This was the second year the conference had been hosted by the University of Southampton and organised by the WSI. Last year they had to rapidly transform the event from a physical conference to a virtual conference due to the restrictions caused by the COVID-19 pandemic.

Watch the highlights video of the conference here.

 

 

 

 

This story originally appeared in University of Southampton “Staff Matters” Blog.

UTW Episode 20: Richard Rogers

Web Epistemology

In this episode, we talk with Richard Rogers, a professor and chair of New Media and Digital Culture at the University of Amsterdam. An award-winning author, he also is Director of the Digital Methods Initiative (DMI), known for the development of software tools for the study of online data. He’s interested in web epistemology — and more — and was co-chair for one of the very first Web Science conferences.

In this episode, Richard digs into “digital methods” and what that really means, as well as the software his team has built to conduct research under the DMI. He brings us into some of his newest work, like the book he’s working on called Mainstreaming the Fringe: How Misinformation Propagates in Social Media, but he also goes back to what started his path in web science. And he discusses a number of critical projects that has helped shed light on topics including issue drift and issue celebrities. To understand those terms and more, listen to this episode.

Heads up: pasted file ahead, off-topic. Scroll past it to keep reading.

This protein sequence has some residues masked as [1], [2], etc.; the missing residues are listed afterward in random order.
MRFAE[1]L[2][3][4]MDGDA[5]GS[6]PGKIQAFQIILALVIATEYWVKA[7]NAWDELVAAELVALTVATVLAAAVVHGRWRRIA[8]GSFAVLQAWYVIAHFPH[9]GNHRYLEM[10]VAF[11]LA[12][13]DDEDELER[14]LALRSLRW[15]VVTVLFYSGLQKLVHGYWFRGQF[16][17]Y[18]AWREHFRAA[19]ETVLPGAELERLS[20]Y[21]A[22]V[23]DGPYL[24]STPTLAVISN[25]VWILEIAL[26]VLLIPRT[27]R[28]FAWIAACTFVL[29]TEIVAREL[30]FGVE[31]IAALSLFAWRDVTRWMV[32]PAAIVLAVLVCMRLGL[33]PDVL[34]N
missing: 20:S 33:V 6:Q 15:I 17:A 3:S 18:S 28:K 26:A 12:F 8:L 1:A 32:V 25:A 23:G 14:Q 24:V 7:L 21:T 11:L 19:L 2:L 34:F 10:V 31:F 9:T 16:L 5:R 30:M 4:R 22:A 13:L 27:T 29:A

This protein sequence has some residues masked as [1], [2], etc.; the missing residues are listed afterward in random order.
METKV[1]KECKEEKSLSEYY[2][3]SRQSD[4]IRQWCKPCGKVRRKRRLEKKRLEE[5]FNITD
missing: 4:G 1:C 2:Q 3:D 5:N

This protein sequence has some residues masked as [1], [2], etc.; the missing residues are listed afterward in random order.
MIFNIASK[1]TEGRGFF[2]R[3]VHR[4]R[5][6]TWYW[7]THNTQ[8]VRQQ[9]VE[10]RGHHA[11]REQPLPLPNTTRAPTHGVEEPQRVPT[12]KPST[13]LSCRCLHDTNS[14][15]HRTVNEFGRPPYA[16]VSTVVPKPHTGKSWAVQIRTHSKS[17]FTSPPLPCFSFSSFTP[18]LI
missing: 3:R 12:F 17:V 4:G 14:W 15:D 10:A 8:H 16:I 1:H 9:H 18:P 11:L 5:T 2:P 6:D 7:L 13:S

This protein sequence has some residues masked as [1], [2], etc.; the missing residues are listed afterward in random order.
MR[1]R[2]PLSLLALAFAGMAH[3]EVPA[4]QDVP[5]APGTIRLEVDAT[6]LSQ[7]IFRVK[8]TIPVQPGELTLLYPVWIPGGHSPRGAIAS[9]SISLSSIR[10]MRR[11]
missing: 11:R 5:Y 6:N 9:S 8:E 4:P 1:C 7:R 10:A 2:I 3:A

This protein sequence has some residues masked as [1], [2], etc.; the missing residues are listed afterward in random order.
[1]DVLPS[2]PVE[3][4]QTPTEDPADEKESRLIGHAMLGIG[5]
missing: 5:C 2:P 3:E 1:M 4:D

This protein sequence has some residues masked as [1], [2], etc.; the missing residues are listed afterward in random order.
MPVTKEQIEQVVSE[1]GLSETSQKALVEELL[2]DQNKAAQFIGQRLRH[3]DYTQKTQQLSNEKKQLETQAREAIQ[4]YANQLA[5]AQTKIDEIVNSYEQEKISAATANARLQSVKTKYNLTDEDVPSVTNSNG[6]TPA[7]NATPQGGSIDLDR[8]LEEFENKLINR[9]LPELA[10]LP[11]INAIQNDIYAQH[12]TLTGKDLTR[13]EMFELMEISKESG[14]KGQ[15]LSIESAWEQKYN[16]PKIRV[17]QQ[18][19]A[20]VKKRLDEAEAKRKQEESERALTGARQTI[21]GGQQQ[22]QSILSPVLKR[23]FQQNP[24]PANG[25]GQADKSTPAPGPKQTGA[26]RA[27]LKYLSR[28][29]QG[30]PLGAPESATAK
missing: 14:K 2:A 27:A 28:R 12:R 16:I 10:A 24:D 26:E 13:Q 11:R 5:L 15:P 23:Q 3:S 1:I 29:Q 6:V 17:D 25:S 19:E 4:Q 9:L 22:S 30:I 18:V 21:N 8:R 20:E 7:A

UTW Episode 19: Sinan Aral

The Hype Machine

In this episode, we talk with Sinan Aral, an award-winning researcher, entrepreneur and venture capitalist. He is the David Austin professor of Management, Marketing IT and Data Science at MIT, where he also directs MIT’s initiative on the Digital Economy. And in 2020, he published his first book: The Hype Machine

During this conversation, Sinan gives us a “tour” of the book. He talks about how — and why — social media is built to hype us up, as well as how making social platforms interoperabile might just be the key to creating a better hype machine. And he walks us through why fake news travels so fast on social media — faster than real news, and faster than it ever could even a decade ago. To hear about this and more, give a listen to this episode.

 

UTW Episode 18: Matt Weber

Web Archiving

In this episode (22 minutes long), we talk with Matt Weber, a faculty member in the Department of Communication at the School of Communication and Information at Rutgers University. With more than a decade of experience researching information ecosystems, organizations and communities, Matt focuses on the use of large scale web data to study processes of change. In addition, Matt has been an active member of the web science community. He’s the program co-chair for the ACM 2021 Web Science Conference, and delivered a keynote at this year’s conference. 

In this episode, Matt explains the process of web archiving, along with some of the questions it enables us to explore. He touches on how his own research, some of which centers on news media production, fits into all this. And he discusses some of the challenges and issues that surround web archiving, as well as pathways to solutions. To hear these insights and more, listen to this episode.